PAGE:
In Gentle Now, Don’t Add to Heartache, Juliana Spahr writes: “It was not all long lines of connection and utopia. / It was a brackish stream and it went through the field beside our house. / But we let into our hearts the brackish parts of it also.” Spahr’s poetics speaks of environmental change alongside fibers of love and intimacy, her language planetary in its interweaving of home and not home, of waters fresh and briny, of animacies blighted and beloved. Orbiting a planet scarred by the weaponization, monetization, and pollution of lands, atmospheres, and oceans, the reviews of this section greet the earth that enfolds us all as precarious, aggrieved, and audacious.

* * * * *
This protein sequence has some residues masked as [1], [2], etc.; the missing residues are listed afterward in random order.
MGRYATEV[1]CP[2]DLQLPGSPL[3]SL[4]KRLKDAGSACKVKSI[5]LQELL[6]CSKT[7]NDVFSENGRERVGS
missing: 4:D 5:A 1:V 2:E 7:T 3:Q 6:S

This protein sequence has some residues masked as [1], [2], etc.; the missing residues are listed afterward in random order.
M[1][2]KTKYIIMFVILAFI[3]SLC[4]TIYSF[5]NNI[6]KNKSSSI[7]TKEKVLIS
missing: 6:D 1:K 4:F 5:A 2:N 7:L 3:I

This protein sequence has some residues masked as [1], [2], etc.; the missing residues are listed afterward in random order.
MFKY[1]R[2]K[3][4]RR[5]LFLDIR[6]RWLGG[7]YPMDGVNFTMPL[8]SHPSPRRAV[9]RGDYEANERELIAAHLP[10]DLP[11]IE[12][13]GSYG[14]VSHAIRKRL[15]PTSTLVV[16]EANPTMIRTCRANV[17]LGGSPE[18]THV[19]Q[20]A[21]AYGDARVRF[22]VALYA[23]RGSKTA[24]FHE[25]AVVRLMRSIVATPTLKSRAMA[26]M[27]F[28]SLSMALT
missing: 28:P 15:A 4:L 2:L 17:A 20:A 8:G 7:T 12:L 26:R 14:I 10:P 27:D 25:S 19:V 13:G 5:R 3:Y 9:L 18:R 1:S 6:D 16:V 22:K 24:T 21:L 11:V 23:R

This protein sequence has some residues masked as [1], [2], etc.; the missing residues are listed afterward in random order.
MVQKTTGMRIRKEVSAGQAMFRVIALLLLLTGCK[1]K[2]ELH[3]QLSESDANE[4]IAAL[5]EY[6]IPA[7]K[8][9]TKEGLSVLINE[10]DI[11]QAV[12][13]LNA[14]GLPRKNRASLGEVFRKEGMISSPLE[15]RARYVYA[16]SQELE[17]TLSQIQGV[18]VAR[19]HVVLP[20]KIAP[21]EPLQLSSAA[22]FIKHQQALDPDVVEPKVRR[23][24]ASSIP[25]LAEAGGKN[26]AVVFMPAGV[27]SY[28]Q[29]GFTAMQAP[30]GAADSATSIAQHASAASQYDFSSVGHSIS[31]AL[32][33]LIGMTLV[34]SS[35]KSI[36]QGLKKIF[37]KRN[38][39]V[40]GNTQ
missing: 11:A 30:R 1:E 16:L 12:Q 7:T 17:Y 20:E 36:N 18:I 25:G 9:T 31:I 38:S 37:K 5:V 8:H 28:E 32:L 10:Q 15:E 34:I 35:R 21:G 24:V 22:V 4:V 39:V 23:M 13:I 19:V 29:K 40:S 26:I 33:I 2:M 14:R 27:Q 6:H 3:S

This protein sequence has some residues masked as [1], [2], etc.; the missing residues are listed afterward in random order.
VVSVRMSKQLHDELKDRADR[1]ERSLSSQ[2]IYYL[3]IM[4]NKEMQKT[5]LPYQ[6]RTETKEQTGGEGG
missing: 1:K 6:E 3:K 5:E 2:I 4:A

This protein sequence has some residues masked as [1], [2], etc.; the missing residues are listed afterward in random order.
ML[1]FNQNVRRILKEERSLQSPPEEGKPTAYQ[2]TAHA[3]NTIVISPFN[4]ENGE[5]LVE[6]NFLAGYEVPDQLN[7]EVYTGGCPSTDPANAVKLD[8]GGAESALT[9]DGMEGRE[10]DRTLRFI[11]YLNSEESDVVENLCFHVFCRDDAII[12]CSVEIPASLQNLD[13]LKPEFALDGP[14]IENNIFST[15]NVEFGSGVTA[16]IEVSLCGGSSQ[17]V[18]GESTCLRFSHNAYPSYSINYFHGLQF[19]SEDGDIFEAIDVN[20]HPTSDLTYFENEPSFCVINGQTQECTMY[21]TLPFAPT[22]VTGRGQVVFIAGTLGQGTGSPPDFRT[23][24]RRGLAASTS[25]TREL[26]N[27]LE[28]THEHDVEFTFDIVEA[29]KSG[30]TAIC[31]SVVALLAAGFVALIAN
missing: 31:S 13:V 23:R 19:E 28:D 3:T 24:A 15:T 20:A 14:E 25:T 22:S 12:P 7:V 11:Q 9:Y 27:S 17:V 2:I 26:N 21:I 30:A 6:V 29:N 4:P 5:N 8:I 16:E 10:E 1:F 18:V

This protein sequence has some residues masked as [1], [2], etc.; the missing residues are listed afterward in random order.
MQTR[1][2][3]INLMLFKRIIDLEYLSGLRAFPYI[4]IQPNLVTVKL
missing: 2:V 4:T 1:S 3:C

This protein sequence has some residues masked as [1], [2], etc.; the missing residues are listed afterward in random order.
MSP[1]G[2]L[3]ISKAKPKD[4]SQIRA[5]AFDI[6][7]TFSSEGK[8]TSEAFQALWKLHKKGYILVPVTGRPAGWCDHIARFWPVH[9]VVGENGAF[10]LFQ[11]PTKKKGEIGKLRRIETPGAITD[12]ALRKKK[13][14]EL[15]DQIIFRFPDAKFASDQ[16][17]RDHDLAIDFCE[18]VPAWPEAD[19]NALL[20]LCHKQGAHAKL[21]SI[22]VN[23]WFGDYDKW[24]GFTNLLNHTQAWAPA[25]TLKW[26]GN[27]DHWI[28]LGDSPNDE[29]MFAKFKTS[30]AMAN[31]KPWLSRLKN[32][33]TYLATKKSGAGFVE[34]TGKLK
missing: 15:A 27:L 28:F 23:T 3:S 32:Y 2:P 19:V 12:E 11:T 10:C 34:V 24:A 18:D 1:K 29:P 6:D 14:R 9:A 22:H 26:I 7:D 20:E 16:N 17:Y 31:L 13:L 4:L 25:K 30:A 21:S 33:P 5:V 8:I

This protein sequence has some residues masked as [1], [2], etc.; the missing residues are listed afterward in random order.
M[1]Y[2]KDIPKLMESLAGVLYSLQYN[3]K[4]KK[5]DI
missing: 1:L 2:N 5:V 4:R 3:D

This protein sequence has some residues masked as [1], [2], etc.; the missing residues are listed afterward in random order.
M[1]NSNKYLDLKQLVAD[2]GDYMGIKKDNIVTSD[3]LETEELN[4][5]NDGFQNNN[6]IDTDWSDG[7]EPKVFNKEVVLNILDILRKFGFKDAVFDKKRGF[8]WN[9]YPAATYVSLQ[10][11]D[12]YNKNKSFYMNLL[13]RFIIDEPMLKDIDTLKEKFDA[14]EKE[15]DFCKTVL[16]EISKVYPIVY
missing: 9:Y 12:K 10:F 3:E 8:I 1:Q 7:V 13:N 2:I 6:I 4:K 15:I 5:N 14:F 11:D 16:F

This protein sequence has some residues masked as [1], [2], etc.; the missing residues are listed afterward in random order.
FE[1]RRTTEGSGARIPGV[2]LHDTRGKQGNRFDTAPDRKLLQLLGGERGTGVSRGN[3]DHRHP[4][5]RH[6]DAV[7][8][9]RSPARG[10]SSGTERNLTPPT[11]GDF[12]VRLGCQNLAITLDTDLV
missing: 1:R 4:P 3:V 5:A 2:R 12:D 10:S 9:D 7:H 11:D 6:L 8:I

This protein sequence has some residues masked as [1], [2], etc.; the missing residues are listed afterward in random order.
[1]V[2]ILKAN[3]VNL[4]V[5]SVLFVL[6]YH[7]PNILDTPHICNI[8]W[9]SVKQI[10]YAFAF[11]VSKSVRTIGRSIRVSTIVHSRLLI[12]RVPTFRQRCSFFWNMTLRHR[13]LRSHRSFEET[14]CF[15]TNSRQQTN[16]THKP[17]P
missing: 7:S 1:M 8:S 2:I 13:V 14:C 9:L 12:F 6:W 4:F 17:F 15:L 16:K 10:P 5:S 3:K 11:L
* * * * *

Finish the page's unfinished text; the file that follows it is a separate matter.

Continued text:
The conversations in this section move between material environments of land, sea, and air that are all marked by capitalist-colonial wounds. In thinking through specific sites of harm, Alhelí Harvey’s review of Deserts Are Not Empty, edited by Samia Henni, forges a spatial imaginary that reorients deserts away from western narratives of “wastelands.” Against colonizing impulses to calcify deserts as spaces of extraction, dangerous, predatory places of immigrant threat, policing, and capture, test sites for military weaponry, and toxic waste dumps, Harvey highlights Henni’s redefinition of the desert as a political, colonial project, in turn rejecting the narrative of deserts as barren, lifeless spaces. Henrik Jaron Schneider’s review of Vanishing Sands: Losing Beaches to Mining, written by Orrin Pikley, Norma Longo, William Neal, Nelson Rangel-Buitrago, Keith Pilkey, and Hannah Hayes, reimagines the political scope of sand that morphs between environment and industrial resource. In acknowledging the “devastating global environments and social impacts of sand mining,” Schneider emphasizes the destructive nature of resource extraction across the vast global expanses of coastal beaches, communities, heritages, and ecosystems, harmed. Ultimately, Schneider notes, Vanishing Sands functions as a “plea for the protection of our beaches and a call to action to find more sustainable alternatives to sand.” Mapping the relationship between tropics and ice, isaac dwyer’s review of Hi‘lei Julia Kawehipuaakahaopulani Hobart’s Cooling the Tropics: Ice, Indigeneity, and Hawaiian Refreshmentcontemplates Hawaii’s history with “cold under colonial occupation.” Charting an overlap in food scholarship, geographic environments, and their intersectionalities with racial politics, dwyer points to materials such as chilled cocktails, ice-cream and ice shave and asks: who gets to consume these commodities, and in what spaces? For, as Hi‘lei Julia Kawehipuaakahaopulani Hobart writes, “melt can remind us of shared struggles across vast geographies.”